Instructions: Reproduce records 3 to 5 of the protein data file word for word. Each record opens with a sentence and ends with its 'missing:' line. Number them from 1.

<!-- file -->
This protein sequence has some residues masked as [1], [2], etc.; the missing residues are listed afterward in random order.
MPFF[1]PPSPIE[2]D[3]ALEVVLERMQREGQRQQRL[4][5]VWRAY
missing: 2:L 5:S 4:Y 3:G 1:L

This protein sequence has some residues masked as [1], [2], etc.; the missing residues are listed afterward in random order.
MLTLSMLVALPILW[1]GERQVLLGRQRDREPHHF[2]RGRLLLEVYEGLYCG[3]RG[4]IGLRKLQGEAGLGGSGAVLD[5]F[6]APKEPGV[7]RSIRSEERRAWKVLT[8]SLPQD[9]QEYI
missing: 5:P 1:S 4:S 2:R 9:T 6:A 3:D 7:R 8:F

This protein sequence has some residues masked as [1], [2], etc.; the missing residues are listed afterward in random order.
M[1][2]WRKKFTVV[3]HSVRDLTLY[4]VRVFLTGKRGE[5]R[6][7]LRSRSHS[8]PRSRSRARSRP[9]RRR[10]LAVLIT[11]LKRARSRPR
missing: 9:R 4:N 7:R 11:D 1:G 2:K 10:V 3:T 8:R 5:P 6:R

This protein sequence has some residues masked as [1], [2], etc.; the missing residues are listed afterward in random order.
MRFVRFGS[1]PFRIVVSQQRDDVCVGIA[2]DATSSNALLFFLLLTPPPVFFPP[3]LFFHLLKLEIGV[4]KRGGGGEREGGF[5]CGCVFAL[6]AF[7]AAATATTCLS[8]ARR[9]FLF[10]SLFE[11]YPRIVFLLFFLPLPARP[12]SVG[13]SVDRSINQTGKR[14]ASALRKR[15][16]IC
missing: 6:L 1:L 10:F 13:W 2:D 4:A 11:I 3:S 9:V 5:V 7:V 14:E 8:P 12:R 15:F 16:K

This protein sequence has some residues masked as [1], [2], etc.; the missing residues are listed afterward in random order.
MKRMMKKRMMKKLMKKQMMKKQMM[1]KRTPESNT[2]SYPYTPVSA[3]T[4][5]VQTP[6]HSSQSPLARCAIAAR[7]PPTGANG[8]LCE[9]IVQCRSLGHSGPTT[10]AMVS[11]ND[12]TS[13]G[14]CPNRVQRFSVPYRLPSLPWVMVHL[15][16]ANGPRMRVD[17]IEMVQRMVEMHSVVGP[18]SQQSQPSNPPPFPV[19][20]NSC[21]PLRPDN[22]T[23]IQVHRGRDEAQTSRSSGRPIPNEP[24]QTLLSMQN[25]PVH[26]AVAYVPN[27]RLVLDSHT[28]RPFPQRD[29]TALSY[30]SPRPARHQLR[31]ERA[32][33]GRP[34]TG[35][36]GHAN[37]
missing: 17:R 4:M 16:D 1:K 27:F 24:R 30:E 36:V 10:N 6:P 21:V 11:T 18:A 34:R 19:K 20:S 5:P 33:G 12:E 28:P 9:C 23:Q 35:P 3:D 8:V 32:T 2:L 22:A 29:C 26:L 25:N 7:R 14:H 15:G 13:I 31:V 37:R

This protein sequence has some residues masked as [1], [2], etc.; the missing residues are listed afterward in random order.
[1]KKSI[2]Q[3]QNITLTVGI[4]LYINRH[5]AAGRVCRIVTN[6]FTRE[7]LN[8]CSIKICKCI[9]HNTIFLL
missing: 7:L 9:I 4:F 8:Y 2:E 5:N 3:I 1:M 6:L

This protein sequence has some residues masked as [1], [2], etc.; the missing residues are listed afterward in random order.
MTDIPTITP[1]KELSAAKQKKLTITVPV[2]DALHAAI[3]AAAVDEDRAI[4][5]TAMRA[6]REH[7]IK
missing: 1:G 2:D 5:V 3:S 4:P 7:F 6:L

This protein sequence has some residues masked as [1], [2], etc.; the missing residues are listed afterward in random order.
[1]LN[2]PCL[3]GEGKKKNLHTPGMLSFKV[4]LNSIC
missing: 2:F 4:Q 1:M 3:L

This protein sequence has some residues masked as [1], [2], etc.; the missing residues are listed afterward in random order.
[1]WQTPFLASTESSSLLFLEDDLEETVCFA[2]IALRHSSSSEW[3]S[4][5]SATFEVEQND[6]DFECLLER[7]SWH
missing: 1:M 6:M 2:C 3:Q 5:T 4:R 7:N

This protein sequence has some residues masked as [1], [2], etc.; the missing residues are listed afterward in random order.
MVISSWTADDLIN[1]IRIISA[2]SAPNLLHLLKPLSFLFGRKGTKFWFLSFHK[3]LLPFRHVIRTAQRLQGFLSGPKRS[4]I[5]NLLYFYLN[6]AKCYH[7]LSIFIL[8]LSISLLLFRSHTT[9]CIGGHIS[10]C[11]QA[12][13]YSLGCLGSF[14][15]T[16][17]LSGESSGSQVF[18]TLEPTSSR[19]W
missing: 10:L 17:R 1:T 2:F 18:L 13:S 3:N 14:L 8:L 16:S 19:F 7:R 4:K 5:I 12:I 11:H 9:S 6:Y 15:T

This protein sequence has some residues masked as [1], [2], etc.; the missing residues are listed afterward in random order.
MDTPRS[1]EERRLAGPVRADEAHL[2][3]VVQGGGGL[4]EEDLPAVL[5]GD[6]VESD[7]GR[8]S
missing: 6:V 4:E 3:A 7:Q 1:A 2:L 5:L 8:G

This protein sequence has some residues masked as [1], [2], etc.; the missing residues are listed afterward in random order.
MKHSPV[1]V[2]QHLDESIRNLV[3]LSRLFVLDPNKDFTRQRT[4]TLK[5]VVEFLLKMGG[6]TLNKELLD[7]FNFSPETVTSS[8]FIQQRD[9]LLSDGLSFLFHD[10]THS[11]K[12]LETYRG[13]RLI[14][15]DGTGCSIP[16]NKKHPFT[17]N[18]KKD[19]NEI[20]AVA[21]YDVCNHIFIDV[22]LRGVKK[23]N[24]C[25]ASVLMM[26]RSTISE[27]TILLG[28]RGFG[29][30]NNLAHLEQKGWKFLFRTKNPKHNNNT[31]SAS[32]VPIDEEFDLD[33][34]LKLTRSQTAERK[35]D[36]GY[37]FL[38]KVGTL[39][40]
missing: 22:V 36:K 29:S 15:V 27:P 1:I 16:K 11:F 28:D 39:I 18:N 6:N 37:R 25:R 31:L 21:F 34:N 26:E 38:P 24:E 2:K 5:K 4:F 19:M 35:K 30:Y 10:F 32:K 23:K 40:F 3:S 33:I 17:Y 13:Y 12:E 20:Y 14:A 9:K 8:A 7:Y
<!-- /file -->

This protein sequence has some residues masked as [1], [2], etc.; the missing residues are listed afterward in random order.
M[1][2]WRKKFTVV[3]HSVRDLTLY[4]VRVFLTGKRGE[5]R[6][7]LRSRSHS[8]PRSRSRARSRP[9]RRR[10]LAVLIT[11]LKRARSRPR
missing: 9:R 4:N 7:R 11:D 1:G 2:K 10:V 3:T 8:R 5:P 6:R

This protein sequence has some residues masked as [1], [2], etc.; the missing residues are listed afterward in random order.
MRFVRFGS[1]PFRIVVSQQRDDVCVGIA[2]DATSSNALLFFLLLTPPPVFFPP[3]LFFHLLKLEIGV[4]KRGGGGEREGGF[5]CGCVFAL[6]AF[7]AAATATTCLS[8]ARR[9]FLF[10]SLFE[11]YPRIVFLLFFLPLPARP[12]SVG[13]SVDRSINQTGKR[14]ASALRKR[15][16]IC
missing: 6:L 1:L 10:F 13:W 2:D 4:A 11:I 3:S 9:V 5:V 7:V 14:E 8:P 12:R 15:F 16:K

This protein sequence has some residues masked as [1], [2], etc.; the missing residues are listed afterward in random order.
MKRMMKKRMMKKLMKKQMMKKQMM[1]KRTPESNT[2]SYPYTPVSA[3]T[4][5]VQTP[6]HSSQSPLARCAIAAR[7]PPTGANG[8]LCE[9]IVQCRSLGHSGPTT[10]AMVS[11]ND[12]TS[13]G[14]CPNRVQRFSVPYRLPSLPWVMVHL[15][16]ANGPRMRVD[17]IEMVQRMVEMHSVVGP[18]SQQSQPSNPPPFPV[19][20]NSC[21]PLRPDN[22]T[23]IQVHRGRDEAQTSRSSGRPIPNEP[24]QTLLSMQN[25]PVH[26]AVAYVPN[27]RLVLDSHT[28]RPFPQRD[29]TALSY[30]SPRPARHQLR[31]ERA[32][33]GRP[34]TG[35][36]GHAN[37]
missing: 17:R 4:M 16:D 1:K 27:F 24:R 30:E 36:V 10:N 6:P 21:V 11:T 18:A 34:R 19:K 20:S 5:P 33:G 12:E 28:P 9:C 23:Q 35:P 3:D 8:V 32:T 2:L 22:A 29:C 26:L 25:N 7:R 14:H 15:G 13:I 31:V 37:R